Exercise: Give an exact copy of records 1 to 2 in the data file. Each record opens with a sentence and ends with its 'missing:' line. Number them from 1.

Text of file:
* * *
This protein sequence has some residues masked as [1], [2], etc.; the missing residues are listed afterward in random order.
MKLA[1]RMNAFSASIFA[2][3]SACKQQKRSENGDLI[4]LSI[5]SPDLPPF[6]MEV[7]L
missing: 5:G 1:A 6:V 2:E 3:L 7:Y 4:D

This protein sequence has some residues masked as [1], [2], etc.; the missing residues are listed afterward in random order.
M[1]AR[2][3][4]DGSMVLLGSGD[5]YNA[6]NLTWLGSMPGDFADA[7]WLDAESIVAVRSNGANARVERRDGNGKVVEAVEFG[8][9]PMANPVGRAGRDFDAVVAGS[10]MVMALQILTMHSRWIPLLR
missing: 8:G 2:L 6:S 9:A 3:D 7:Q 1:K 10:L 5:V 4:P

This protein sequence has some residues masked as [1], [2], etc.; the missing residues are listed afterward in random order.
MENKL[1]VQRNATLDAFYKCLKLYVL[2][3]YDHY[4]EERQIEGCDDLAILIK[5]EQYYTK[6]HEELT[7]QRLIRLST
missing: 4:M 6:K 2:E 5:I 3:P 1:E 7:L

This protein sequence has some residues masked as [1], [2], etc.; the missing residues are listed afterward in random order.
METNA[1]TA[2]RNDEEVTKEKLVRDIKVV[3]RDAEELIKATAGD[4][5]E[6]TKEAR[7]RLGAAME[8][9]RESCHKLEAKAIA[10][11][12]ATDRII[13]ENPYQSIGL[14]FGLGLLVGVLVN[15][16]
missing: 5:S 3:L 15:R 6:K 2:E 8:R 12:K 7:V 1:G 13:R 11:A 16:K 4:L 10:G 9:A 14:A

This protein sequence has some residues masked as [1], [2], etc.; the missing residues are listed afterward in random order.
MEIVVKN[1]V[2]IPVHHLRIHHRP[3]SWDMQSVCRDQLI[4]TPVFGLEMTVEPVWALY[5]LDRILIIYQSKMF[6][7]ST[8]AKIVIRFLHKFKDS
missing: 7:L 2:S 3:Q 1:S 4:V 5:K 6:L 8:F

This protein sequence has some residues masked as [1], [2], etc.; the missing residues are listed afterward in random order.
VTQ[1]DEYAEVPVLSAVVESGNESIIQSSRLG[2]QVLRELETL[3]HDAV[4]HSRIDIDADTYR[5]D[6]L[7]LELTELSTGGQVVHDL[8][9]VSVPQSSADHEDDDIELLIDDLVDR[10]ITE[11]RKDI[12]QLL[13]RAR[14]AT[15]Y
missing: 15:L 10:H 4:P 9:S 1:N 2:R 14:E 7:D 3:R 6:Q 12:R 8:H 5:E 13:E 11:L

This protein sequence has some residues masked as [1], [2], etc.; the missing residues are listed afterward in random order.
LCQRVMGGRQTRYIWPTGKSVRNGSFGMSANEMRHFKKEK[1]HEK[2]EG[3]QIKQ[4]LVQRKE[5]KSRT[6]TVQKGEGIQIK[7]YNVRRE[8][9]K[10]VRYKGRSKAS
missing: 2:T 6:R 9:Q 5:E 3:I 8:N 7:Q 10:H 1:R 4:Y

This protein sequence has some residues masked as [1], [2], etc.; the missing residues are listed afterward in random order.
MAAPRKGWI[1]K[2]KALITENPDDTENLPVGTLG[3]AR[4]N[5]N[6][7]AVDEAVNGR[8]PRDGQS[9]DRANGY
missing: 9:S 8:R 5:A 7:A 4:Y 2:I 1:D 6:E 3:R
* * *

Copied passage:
This protein sequence has some residues masked as [1], [2], etc.; the missing residues are listed afterward in random order.
MKLA[1]RMNAFSASIFA[2][3]SACKQQKRSENGDLI[4]LSI[5]SPDLPPF[6]MEV[7]L
missing: 5:G 1:A 6:V 2:E 3:L 7:Y 4:D

This protein sequence has some residues masked as [1], [2], etc.; the missing residues are listed afterward in random order.
M[1]AR[2][3][4]DGSMVLLGSGD[5]YNA[6]NLTWLGSMPGDFADA[7]WLDAESIVAVRSNGANARVERRDGNGKVVEAVEFG[8][9]PMANPVGRAGRDFDAVVAGS[10]MVMALQILTMHSRWIPLLR
missing: 8:G 2:L 6:S 9:A 3:D 7:Q 1:K 10:L 5:V 4:P